Overall, if you're a fan of the books, you know you'll have to get this. If you follow the movies instead of the books, I'd stick away from this for now, as it is slightly spoilerous to some of the future events that have yet to occur in the films. But if you prefer the movies over the books to begin with, there's no point in addressing you, as you wouldn't go out to buy this anyway. But for those who are book fans... check it out. It's worth it.

(Note: Just keep in mind, even in the realm of Harry Potter, these were stories (fairy tales) for little kids, so don't go in expecting HP-level depth or anything. The most you'll find is discussions of morals and slight racism/equality in Dumbledore's notes).


The Student Teacher Chronicles: The Last Three Days + Epilogue.

I had a week off for Thanksgiving and had to come back a little more. It’s time for the last three days. Here we go!


So I didn’t do much first period, as usual. Then I taught for about half of each period for second through fifth. We finished up the unit of vocabulary we had been on, talked about the new week of homework, and then discussed how everybody needed to actually finish what was actually due the Friday before Thanksgiving break. Then my mentor teacher took over and talked to them for a little while before letting them loose to work on stuff. The only class that really didn’t do much was fifth period, which my mentor got on them about. But the really weird part was sixth period, which I’ve been used to teaching on my own since nearly the beginning of school. Well, my mentor teacher basically took over completely, so I just sat back and observed the entire class period (occasionally inserting a random comment or joke) as they started a new one-act play. But it was completely bizarre (and slightly frustrating) not to do anything for that period. Then my mentor had to go to yet another meeting, so I was left alone for a while with instructions to leave at 4 PM and close the locked door behind me. Well, I did… but then I went into another teacher’s room with a couple other students who had been in there with me and talked to them for another 30 minutes just randomly, so I didn’t actually leave until about 4:30. But it was good fun.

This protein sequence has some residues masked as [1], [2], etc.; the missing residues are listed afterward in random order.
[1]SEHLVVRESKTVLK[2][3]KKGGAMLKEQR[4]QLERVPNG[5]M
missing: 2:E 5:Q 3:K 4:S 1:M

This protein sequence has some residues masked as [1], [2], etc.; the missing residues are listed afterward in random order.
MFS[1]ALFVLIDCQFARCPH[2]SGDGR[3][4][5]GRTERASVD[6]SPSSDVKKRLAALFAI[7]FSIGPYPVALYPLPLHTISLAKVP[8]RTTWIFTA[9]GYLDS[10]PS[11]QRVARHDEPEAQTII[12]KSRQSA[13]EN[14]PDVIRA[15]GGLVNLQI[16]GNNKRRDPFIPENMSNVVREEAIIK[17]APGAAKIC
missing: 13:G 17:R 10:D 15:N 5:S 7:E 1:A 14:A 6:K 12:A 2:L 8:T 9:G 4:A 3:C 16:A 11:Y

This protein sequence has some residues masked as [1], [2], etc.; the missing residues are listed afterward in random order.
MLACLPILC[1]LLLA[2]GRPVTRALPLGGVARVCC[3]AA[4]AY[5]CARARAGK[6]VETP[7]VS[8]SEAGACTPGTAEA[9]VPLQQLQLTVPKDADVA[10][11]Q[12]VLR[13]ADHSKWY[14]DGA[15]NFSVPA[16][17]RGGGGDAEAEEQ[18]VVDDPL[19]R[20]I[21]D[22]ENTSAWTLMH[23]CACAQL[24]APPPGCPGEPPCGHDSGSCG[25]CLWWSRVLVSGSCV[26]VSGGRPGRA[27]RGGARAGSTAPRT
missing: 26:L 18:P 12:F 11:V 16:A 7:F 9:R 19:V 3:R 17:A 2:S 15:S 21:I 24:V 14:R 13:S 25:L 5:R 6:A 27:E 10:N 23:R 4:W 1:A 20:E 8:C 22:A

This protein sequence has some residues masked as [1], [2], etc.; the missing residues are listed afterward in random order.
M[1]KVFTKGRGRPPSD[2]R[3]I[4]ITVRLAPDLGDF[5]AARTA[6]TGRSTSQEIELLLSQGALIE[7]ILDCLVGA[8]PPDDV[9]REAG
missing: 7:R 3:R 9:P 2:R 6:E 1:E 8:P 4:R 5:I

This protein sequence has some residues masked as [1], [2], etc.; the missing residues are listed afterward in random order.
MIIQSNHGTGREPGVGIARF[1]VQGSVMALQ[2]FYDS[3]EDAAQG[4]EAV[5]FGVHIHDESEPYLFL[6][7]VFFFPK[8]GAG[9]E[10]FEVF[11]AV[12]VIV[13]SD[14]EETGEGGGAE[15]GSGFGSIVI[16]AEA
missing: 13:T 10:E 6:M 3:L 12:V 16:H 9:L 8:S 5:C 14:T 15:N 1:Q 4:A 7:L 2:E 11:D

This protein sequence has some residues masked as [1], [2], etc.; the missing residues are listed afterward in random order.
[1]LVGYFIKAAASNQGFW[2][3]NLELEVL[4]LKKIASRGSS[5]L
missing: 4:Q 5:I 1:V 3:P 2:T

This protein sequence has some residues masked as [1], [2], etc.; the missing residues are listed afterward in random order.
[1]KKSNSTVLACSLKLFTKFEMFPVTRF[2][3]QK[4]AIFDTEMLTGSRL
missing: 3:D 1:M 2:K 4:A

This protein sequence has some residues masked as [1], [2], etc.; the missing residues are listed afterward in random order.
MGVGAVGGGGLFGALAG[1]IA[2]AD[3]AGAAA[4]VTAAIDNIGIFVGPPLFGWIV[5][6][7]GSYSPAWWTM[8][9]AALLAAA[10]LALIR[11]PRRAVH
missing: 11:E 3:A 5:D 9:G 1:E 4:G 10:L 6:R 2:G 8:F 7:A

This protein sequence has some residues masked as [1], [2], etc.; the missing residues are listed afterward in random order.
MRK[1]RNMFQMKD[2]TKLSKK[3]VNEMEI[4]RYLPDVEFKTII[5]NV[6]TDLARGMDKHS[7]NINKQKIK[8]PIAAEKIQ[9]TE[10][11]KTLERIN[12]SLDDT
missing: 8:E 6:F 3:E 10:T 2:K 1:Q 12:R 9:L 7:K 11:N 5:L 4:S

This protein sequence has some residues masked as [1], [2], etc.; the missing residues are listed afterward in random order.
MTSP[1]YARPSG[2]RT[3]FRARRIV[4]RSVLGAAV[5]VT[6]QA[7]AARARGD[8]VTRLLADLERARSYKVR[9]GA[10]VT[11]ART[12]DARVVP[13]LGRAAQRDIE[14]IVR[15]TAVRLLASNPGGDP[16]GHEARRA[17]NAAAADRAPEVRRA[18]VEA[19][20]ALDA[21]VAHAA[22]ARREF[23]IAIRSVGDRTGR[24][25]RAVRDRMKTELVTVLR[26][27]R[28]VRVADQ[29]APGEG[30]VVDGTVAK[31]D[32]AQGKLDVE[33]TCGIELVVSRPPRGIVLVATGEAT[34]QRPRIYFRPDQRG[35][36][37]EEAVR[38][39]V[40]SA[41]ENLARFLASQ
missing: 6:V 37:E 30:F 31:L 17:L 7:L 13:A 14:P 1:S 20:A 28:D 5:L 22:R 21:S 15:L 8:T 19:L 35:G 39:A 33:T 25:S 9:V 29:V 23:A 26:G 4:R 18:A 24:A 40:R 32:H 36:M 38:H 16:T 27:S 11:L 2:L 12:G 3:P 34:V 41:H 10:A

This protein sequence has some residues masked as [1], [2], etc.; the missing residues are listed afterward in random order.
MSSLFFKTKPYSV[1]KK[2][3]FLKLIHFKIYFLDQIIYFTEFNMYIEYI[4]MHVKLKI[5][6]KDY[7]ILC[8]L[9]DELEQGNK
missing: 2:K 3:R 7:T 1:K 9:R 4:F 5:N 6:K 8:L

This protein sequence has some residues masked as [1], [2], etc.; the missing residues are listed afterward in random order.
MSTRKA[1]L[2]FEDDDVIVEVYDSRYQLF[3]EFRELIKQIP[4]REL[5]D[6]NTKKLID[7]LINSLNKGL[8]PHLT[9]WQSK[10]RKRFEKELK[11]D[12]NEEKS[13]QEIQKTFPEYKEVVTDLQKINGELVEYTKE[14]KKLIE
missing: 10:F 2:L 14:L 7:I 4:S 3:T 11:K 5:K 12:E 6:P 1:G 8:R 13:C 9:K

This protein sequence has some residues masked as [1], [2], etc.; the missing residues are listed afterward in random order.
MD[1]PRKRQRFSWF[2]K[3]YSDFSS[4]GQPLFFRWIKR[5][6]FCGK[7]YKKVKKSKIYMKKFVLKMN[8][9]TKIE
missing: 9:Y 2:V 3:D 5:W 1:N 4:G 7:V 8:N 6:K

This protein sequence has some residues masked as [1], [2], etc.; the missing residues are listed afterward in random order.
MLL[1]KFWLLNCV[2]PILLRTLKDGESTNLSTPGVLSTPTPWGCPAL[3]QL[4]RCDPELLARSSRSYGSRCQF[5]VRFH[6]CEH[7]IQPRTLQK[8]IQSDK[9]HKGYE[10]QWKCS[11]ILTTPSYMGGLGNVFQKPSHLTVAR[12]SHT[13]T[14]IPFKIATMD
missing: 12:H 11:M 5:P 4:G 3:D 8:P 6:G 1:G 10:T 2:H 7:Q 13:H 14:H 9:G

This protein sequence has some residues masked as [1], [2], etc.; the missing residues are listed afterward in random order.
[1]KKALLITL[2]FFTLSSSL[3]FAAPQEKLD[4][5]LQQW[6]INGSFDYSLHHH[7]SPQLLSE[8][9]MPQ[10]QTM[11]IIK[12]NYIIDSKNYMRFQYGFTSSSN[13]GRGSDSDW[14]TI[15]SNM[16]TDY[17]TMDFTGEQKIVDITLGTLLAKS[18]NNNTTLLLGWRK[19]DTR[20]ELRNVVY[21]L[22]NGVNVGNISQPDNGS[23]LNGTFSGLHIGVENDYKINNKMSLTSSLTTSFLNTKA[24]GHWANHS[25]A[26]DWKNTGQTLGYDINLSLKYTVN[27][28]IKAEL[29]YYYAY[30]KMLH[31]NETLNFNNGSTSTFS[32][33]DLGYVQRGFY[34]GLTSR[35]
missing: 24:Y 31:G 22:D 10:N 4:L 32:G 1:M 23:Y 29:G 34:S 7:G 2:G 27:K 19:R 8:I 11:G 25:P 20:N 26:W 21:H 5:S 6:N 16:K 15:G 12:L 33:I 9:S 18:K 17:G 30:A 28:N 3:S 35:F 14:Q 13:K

I started off Tuesday by giving my mentor a thank you card (with 10 special lines written in it of why I was thankful for her… and I made 10 because I know she’s OCD and would want an even number, which made her happy. She also complimented my use of anaphora) and a small gift card. Then first period, I basically sat back while they finished up a quiz and then gave some biblical allusion explanations. I did, however, have to grade the last presentation/question set for that class, as they didn’t go before the break.